Originally Posted by Schrodinger23
Another thing to take into account is that Audyssey can boost frequencies as much as 9 dB and cut them by as much as 20 dB in trying to hit the target curve. It will first determine how low the subwoofer can play by either the -3 dB or -6 dB point and then try to correct as low as 10 Hz. Here's the problem though: we have no way of knowing which frequencies and by how much Audyssey might be trying to boost by as much as 9 dB. Having multiple subwoofers can reduce this problem, since it should minimize standing wave nulls to some extent, but that doesn't mean that you still can't have a 5 to 10 dB null. So you might want to leave another 5 to 10 dB headroom, if you want to use Audyssey.
So even though I only listen at about -20dB usually, I like listening with about a 5 dB boost and want to leave about 9 dB headroom for Audyssey to boost and I end up with needing a subwoofer capable of about -5 dB or peaks of 110 dB.
I think it's always a good idea to leave ourselves a little extra headroom, as you have suggested. I think that having an extra 3 or 4db available is a good idea in order to prevent compression, or excessive THD, or port chuffing in the case of ported subwoofers, irrespective of whether someone has Audyssey.
But, for others reading along, I thought it might be helpful to clarify a couple of points about Audyssey. First, Audyssey is designed to stop EQing at the F3 point of any transducer, including subwoofers. It measures subwoofers all the way down to 10Hz, and it is capable of setting control points that low. But, once Audyssey determines that a subwoofer is rolling-off naturally by 3db, it will stop setting control points at that -3 point. It would be fairly rare for Audyssey to be setting any control points below ~15Hz unless a subwoofer had a very low port tune, and/or unless there was a lot of room gain.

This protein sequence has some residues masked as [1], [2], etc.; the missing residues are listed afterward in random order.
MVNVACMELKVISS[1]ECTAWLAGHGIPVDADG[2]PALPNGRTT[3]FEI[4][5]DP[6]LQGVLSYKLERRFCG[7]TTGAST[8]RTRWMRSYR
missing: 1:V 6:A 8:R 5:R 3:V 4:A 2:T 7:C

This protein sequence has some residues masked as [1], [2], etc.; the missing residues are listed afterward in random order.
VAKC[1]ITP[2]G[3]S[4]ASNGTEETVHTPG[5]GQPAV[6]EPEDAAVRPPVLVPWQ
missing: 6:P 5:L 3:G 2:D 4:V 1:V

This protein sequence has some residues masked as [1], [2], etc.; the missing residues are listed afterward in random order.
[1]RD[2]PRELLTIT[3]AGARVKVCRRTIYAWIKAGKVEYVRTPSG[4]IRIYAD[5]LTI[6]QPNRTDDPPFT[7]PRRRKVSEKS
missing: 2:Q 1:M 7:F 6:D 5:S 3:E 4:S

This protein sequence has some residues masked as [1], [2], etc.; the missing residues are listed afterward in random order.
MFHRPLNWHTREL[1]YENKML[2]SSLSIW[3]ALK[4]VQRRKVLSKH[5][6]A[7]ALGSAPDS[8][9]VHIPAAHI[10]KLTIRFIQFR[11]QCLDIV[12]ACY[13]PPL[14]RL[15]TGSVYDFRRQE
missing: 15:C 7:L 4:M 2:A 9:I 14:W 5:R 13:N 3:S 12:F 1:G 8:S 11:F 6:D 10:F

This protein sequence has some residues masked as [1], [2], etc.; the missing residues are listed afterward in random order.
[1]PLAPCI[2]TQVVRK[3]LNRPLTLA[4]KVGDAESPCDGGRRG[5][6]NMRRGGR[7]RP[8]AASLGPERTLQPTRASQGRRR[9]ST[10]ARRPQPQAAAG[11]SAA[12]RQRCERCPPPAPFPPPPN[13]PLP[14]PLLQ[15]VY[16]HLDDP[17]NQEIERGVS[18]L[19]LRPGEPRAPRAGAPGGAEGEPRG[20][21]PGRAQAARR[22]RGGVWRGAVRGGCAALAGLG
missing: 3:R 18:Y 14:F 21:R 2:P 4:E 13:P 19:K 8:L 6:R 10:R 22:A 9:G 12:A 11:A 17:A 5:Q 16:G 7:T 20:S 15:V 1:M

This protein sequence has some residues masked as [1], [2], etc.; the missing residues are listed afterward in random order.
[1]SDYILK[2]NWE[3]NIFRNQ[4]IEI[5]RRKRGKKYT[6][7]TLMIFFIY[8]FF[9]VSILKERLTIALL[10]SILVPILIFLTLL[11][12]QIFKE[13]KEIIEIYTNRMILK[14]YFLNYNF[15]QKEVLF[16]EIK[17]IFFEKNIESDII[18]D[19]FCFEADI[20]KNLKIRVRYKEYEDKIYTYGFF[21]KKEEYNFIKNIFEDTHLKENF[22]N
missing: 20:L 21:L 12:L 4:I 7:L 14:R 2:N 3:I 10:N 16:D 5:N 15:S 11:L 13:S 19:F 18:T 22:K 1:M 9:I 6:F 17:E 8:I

The second thing that I think is sometimes overlooked in Audyssey discussions is the point that you made about the numerical difference between Audyssey's boosts and it's cuts. The ability to reduce peaks is deliberately greater than the ability to pull-up dips. The intent of the +9 boosts and the -20 cuts is to allow them to average-out over the sub's passband, without
reducing the overall headroom. Since Audyssey is typically not EQing below the -3 point on a subwoofer, there would rarely be any +9 scenarios that would consume excessive headroom, when balanced against the cuts Audyssey was making at other frequencies.
For instance, if Audyssey tried to boost two nulls by a total of +18db, and pulled down three peaks of -6db apiece, depending on the frequencies involved, and the width of the dips and peaks, the net effect might be neutral with respect to overall headroom. This would obviously be situation-dependent, and people would need to perform compression tests both with, and without Audyssey, to be sure about their specific rooms and systems. But, I would not expect Audyssey to routinely reduce subwoofer headroom to any significant degree.
I would never say never, with respect to any of this, but generally speaking, I don't believe that using Audyssey should consume excessive headroom. In fact, I more often see Audyssey trying to reduce the effects of room gain below 20Hz, than I see it adding boosts below 20Hz. And, the low-frequencies would typically be the most significant ones from the standpoint of overall headroom.